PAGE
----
Principles are worth more than handshake

BILLY HARRIS
Last updated 05:00 23/09/2012
John Terry and Anton Ferdinand
Getty Images
SNUB: Anton Ferdinand walks past John Terry during the pre-match handshake.

Relevant offers

Football

Reid, Moss relaxed about All Whites captaincy Injury opens up options for Phoenix's Paul Ifill Loss gives Junior All Whites wake-up call WaiBop United sign top striker Sanni Issa Club rules Ryan Thomas out of All Whites match England clubs splash the cash in transfer spree Manchester United show they mean business Top five deals on football transfer deadline day All White Winston Reid to stick with West Ham Sports presenter attacked by purple sex toy

OPINION: People shake hands to show respect, friendship, forgiveness or good will. When a person feels none of these things for another, should he be obliged to shake his hand?

Anton Ferdinand of QPR clearly thought not when he came face to face with John Terry and chose to ignore him in the pre-match handshaking charade which Fifa has foisted on the game. Just like the Olympic oath which is read before the Olympic Games, the handshake ritual is nonsense. The players portray themselves as men of honour and, when the match begins, prove to be cheats and scoundrels. Especially, John Terry.

Had Ferdinand shaken Terry's hand, it would have suggested he forgave Terry for his racial abuse, which, in the absence of a sincere apology, he's not ready to do.

If Ferdinand hates Terry so much, wondered a respected radio host, why play against him? Why not withdraw from the match?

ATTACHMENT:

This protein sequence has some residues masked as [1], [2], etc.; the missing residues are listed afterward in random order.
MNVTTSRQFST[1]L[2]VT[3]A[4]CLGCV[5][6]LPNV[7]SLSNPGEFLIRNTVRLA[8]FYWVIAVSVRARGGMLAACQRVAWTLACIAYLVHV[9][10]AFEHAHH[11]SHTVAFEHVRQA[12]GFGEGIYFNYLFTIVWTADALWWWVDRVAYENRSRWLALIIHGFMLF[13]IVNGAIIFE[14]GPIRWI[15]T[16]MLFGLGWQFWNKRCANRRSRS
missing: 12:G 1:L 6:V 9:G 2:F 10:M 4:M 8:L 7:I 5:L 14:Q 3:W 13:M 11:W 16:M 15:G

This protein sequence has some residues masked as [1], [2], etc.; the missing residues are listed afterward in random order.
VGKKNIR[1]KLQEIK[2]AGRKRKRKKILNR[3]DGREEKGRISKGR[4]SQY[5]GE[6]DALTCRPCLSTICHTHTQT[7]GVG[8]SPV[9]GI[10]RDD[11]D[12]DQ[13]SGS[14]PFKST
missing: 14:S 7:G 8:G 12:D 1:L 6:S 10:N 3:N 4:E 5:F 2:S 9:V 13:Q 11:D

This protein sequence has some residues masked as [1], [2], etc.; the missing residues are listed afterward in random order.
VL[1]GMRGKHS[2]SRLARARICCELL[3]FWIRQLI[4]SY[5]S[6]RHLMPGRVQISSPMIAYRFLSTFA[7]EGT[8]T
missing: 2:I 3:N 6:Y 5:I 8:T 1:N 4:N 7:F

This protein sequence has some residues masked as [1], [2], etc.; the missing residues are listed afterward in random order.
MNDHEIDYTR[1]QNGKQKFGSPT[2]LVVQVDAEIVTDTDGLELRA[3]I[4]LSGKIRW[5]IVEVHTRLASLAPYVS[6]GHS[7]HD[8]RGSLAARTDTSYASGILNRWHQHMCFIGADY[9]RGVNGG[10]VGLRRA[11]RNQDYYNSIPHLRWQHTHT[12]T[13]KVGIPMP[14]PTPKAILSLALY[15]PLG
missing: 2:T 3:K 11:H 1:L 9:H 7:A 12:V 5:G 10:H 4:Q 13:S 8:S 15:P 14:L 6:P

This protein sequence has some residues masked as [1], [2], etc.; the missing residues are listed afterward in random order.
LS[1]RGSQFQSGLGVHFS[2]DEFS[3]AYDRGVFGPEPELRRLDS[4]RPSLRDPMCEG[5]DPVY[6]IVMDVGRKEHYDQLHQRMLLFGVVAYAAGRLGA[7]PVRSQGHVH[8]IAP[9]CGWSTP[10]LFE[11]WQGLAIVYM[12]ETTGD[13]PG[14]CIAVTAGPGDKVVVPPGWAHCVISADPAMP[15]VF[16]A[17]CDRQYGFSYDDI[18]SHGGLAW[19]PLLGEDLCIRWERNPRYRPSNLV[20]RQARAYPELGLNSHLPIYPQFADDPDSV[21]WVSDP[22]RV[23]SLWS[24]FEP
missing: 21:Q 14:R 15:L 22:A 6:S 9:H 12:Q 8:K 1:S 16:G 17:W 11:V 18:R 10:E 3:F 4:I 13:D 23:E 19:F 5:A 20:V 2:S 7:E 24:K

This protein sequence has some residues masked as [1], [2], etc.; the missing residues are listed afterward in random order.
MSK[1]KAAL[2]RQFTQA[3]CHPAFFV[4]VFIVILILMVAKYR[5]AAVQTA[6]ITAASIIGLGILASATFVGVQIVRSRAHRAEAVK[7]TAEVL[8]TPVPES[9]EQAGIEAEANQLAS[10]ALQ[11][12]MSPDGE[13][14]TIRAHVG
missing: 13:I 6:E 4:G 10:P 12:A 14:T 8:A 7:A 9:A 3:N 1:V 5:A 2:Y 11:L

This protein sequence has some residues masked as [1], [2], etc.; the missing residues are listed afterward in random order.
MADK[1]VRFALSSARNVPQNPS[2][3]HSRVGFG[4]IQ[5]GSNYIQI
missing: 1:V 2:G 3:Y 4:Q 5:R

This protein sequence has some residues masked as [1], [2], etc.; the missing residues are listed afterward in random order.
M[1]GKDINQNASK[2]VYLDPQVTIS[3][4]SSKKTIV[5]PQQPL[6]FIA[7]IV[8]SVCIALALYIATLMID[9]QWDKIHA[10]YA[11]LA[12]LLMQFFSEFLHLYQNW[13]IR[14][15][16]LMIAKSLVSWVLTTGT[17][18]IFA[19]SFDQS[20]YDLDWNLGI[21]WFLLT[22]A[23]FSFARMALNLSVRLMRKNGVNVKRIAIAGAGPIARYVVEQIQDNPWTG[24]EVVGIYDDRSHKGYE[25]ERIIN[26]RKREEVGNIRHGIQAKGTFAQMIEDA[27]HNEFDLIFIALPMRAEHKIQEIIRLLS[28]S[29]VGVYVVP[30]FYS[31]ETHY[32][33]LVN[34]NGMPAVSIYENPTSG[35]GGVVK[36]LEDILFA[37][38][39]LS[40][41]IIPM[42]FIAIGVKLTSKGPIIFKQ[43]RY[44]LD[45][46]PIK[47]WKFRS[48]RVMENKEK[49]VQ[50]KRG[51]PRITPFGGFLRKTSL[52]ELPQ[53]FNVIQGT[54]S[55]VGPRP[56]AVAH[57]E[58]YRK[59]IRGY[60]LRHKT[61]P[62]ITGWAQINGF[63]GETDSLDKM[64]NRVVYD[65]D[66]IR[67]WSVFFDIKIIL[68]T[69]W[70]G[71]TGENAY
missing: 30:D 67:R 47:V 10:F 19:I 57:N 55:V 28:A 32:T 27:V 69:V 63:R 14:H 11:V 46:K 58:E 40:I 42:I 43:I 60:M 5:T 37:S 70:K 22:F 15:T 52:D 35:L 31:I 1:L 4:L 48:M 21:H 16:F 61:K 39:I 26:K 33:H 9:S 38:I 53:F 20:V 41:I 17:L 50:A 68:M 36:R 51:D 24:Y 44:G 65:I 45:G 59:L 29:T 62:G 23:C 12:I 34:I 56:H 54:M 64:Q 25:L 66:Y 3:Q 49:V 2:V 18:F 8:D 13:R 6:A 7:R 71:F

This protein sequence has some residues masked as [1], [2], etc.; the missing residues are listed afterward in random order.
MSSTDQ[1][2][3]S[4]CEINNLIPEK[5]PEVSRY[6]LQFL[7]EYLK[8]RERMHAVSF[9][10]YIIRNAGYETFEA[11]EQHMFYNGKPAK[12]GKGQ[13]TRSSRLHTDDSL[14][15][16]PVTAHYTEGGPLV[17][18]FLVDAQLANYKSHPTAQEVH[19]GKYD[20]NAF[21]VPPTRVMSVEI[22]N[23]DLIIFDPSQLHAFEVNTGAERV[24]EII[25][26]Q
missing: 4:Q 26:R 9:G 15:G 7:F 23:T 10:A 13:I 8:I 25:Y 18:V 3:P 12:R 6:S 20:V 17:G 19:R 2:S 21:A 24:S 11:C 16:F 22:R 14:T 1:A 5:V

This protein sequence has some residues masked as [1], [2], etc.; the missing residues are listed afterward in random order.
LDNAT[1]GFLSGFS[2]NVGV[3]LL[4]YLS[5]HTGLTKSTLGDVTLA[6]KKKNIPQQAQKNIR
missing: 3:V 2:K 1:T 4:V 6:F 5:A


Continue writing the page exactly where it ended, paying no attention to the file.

What, and let Terry win again?

Ferdinand, a key player, knows that to pull out would be to let his team-mates down enormously.

Ferdinand had to play against Terry. But he doesn't have to respect him.

The QPR-Chelsea match was also notable for the performance of Ryan Nelsen, who helped keep Chelsea's feared attack scoreless. Nelsen marked John Terry at set-pieces and, on one occasion, employed what looked like a sleeper hold to restrain him. The jostling in penalty boxes at set-piece time has evolved, thanks to the leniency of referees, to a point where the "marking" looks more like wrestling. Occasionally a referee will remember the rules and award a penalty, at which point the dumbfounded defender will say “But . . . but that's what we always do."

Nelsen, a defender whose physical strength is a key component of his game, claimed later that "anyone who understands the game knows that's never a penalty", and the commentator agreed, saying "that's not a penalty. Six of one, half a dozen of the other".

Perhaps, there's room for compromise. When playing for QPR, it's a penalty. When playing for the All Whites, it's not.

Roman Abramovich had just taken over at Chelsea and they were going crazy in the transfer market. They were buying, or rumoured to be buying, every player in the Premier League. When questioned about the club's next transfer target, Abramovich replied: “While it's true that every player is on our radar, we'd like to state categorically that we have no interest in Emile Heskey.”

Ad Feedback

That's the sort of unkind joke that's been made about the striker who has just signed for Newcastle Jets in the A League. The quips are based on Heskey's poor strike rate - just seven goals in 62 matches for England - but the reality is that Heskey is an excellent target man who was picked by five separate England managers and who, at just 34, should do a great job for the Jets.

Billy Harris is a former All White

- Sunday Star Times

Special offers
Opinion poll

What do you make of Tommy Smith's decision not to play for the All Whites?

It's fair enough. He's already got a massive workload.

He's been a great servant for the All Whites. His request not to play is fine by me.

It's disappointing to say the least. What happened to national pride?

It's unbelievable. He shouldn't be picked for NZ again.

Vote Result

Related story: (See story)

Featured Promotions

Sponsored Content